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  • Writer's pictureT. A. Hernandez

Book Review: Get In My Head - Daniel's Story by SM Holland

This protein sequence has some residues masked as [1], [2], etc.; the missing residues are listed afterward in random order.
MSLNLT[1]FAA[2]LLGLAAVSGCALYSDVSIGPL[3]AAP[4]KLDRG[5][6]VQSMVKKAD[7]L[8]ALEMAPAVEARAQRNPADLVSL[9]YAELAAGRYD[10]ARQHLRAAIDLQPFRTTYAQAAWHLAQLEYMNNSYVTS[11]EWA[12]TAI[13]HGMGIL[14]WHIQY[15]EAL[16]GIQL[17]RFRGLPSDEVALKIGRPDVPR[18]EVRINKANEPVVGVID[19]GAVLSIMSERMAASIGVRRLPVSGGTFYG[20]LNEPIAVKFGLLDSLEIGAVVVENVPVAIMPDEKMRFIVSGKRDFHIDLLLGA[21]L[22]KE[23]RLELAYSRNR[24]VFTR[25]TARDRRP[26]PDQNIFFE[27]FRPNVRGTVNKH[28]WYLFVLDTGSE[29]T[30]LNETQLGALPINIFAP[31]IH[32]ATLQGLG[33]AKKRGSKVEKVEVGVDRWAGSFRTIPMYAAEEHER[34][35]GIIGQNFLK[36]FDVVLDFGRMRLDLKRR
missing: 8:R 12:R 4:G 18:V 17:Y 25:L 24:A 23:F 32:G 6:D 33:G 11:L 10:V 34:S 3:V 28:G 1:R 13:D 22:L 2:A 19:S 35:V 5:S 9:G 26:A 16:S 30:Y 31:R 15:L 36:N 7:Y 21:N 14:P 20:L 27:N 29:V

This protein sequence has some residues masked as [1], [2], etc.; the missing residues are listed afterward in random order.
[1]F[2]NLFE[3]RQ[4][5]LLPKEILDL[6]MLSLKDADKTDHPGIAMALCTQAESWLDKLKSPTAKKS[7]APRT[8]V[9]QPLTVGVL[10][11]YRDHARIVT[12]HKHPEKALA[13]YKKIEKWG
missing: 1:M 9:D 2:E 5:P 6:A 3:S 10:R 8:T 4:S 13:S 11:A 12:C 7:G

I've been a fan of S. M. Holland's Get In My Head series since the first book came out, especially as a social work student and now a mental health professional working with children and teens. The author always handles these subjects with great care and sensitivity while also maintaining authenticity in how mental illnesses can affect a young person. In Daniel's Story, we meet a young man whose OCD spirals out of control when his parents decide to get a divorce, triggering some very intrusive negative thoughts and compulsions. We watch Daniel go from being on top of the world to hitting rock bottom and then slowly clawing his way back with the support of those around him. And that journey back is what I love so much about these books. They're full of hope, showing not just the pain and turmoil that can come from mental health issues, but also how people can and do bravely fight for themselves, learn about themselves, and find ways to cope, survive, and thrive. Daniel's Story ties in pretty closely to another one of my favorite books in this series, Sara's Story, so that was kind of fun. And as a therapist, I have to say that I really appreciated the positive representation of the therapist character in this book. He was a little quirky, but he also came across as being genuine and skilled. So, so often, I see fictional therapists depicted as being incompetent or unethical or even predatory, and while those types of therapists are certainly out there, most of us are just genuinely trying to help people. It was refreshing to see a more positive portrayal here. It was also interesting to see a more nuanced portrayal of OCD, with a focus on the intrusive thoughts that are a key feature of OCD. We got to see how those thoughts affected Daniel and where they might have come from for him. A lot of times, people think OCD is just about needing things to be organized or clean, and it's so much more than that. This book really dives into that, which I appreciated. If you're looking for a book that deals with mental health issues in a realistic but sensitive way, I would highly recommend this book and any of the others in the Get In My Head series.

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